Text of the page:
The Hot Beat


The second-day story, with your help. Call Gazette reporter Adam Belz at (319) 398-8273 or e-mail him:

Outdoor burners controversy getting hotter

The Linn County Board of Health will discuss outdoor wood-fired boilers on Thursday. The meeting starts at 5:30 p.m. at Linn County Public Health, 501 13th St. NW. The agenda predicts they’ll get to the boilers by about 6:15 p.m.

Public Health wants to ban all but EPA-certified wood-fired boilers in the rural parts of the county. The Board of Supervisors makes the final decision. It’ll likely come before them in April.

The supervisors have been hearing from people who own the units, and people who hate the units, a lot lately.

The Central City Council has been looking at an ordinance that would completely ban the outdoor wood burners in city limits. They last discussed it March 11, and decided they’d grandfather in existing units, but didn’t finalize an ordinance.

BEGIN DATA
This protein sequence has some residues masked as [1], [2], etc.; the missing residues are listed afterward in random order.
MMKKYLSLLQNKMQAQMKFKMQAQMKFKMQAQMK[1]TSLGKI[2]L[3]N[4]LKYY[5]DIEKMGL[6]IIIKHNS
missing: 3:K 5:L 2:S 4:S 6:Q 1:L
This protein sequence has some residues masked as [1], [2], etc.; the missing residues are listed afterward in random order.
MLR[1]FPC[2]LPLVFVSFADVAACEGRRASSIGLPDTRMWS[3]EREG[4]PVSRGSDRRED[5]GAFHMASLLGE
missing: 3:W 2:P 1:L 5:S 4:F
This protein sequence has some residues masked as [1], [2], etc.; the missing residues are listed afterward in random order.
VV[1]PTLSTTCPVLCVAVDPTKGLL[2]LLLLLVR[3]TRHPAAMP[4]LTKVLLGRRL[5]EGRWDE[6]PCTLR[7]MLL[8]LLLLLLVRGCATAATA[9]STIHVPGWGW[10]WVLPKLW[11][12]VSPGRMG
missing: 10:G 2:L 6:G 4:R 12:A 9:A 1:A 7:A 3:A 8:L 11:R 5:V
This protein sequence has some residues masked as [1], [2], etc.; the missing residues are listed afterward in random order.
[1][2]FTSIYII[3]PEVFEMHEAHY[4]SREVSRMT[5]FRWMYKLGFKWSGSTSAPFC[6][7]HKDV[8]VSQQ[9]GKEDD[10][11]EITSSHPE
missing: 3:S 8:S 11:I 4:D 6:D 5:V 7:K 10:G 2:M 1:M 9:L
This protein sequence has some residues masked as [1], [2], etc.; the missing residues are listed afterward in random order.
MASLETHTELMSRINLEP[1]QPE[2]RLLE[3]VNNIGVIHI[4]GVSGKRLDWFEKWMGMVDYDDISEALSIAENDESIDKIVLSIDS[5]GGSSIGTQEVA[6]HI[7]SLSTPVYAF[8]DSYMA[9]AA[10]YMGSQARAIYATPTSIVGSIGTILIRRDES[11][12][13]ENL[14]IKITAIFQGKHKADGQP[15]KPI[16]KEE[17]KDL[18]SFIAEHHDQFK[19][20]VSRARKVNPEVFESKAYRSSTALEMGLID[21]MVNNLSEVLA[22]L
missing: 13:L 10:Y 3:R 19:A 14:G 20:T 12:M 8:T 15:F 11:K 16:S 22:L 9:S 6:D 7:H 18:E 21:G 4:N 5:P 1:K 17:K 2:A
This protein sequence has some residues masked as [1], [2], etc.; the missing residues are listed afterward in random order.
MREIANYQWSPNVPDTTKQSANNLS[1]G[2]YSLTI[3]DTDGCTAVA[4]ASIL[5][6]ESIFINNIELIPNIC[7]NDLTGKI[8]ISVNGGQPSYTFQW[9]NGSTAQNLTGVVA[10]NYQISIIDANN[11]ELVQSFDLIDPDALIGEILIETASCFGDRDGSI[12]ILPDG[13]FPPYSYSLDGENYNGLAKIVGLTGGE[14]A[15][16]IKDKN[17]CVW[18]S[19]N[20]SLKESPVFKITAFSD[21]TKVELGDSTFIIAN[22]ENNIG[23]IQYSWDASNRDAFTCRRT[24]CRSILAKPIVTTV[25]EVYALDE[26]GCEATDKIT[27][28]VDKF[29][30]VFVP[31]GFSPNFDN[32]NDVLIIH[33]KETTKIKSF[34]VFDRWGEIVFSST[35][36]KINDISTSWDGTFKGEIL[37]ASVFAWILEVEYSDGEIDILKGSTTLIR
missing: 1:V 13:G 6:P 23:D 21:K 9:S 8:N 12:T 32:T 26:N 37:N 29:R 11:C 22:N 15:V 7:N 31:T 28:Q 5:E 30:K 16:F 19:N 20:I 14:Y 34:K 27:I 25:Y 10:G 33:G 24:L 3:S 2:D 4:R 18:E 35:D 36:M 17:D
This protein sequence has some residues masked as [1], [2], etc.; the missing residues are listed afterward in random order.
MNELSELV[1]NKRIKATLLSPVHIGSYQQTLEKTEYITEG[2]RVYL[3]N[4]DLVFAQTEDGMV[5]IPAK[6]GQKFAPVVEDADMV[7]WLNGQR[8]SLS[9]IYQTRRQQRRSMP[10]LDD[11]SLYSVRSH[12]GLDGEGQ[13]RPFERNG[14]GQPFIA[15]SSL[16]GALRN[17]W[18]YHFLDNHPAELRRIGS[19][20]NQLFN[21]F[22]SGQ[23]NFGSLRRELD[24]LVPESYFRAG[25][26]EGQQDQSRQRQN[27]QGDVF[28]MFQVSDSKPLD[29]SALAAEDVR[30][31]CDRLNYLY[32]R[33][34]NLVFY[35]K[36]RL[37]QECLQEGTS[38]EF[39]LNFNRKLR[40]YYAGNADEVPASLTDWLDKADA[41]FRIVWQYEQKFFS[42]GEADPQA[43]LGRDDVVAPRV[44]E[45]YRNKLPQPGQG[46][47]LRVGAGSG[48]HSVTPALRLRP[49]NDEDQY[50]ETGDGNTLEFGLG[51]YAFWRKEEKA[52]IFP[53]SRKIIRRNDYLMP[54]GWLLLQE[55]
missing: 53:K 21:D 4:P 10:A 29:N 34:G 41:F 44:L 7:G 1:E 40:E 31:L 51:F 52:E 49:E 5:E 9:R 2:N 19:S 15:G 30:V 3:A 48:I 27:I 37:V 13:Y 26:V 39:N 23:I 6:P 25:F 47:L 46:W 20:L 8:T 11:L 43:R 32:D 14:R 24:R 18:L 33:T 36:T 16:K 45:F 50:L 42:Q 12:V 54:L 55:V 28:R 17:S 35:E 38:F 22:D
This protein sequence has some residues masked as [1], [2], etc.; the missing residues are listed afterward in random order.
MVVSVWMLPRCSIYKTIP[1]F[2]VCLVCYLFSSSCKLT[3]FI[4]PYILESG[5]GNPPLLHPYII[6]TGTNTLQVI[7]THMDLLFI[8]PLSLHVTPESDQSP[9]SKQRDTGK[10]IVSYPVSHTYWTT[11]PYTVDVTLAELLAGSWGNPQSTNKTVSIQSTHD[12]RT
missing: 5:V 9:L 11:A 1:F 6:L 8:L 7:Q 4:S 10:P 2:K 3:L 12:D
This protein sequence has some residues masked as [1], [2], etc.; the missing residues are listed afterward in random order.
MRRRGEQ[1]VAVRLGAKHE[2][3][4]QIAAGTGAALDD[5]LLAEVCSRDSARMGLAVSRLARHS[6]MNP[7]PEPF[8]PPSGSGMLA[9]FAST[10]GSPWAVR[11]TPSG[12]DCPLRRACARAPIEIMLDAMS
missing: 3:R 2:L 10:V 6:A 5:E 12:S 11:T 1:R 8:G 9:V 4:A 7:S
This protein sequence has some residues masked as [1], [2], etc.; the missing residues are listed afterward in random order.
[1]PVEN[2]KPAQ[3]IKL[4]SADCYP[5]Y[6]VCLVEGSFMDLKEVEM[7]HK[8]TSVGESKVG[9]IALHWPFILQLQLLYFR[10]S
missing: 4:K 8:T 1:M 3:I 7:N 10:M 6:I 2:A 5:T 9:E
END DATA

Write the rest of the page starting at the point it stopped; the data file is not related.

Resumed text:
“At this point, we may just wait and see what the county does,” said LaNeil McFadden, the city clerk.

Steve Dummermuth, of rural Linn County, said in an e-mail:

Recently I was informed that I would no longer be able to burn leaves because I live within a mile of the City boundary. The reason had to do with people’s respiratory and heart problems. I still feel that I was poorly represented – I didn’t know anything about it until the card showed up in the mail. Now it seems that Linn County Public Health is going on steroids. Who is this board anyway? There’s no kind way to say it, but frankly I am tired of protecting the weak and the sick to the point where it significantly hinders the majority. I’m sure the next step will be the banning of all farming. Think of the particulates stirred up when tractors hit the fields.

Filed under: County Government, , ,

One Response

  1. Bitter Sweet says:

    Must of made a deal with Alliant. Can’t have anyone making heat the old fashion way and cutting Alliant’s profits. With the raise in rates more people in the city will be going for fireplaces and wood burning stove to replace the heating in the house. How are you going to stop the public from having this form of heat.

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